Game Development Reference
hopes of receiving a rare card that will give them an in-game advantage or
that can be traded or sold to other players. The model is effectively a micro-
transaction model with the slight whiff of gambling (due to the randomness
of the rare cards). This has proven an effective model, and Wizards of the
Coast sells digital card booster packs on their web- and console-based games
for the same price as they do physical trading cards.
Magic the Gathering and other collectible card games take the old business model of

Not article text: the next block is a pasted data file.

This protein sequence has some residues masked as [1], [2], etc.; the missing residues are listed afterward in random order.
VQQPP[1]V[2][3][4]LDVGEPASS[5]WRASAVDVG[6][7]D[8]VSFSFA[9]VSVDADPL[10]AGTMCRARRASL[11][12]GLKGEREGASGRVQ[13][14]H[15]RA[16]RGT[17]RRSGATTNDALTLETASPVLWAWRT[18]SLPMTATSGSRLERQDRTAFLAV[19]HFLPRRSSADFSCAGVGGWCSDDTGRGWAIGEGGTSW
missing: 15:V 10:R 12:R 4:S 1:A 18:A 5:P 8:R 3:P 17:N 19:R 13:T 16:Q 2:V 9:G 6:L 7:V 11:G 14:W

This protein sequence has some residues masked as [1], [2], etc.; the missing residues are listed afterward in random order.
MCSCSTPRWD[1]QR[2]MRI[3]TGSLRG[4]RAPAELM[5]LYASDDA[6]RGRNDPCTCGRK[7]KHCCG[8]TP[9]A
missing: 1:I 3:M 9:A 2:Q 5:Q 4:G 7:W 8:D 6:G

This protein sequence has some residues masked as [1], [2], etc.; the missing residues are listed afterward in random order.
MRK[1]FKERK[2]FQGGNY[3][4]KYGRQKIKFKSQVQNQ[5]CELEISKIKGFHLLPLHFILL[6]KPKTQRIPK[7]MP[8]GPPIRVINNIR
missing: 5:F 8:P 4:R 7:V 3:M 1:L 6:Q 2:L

selling “booster packs” that have a chance of featuring rare cards and adapt it to the
world of social gaming. Microtransaction card pack purchases give users a chance to
improve their abilities against other players.
It should be clear from this section that there are as many different hybrid
approaches to monetization as there are different games. These major catego-
ries serve only to broadly invite discussion and rumination on the types of
business models that are most effective for certain genres of games. The more
overarching point is this: make sure that the way you intend to monetize your
players fits the game design and play characteristics of the game you're making.
A lack of attention to who your players are, and what best integrates with your
game design, risks your overall revenue.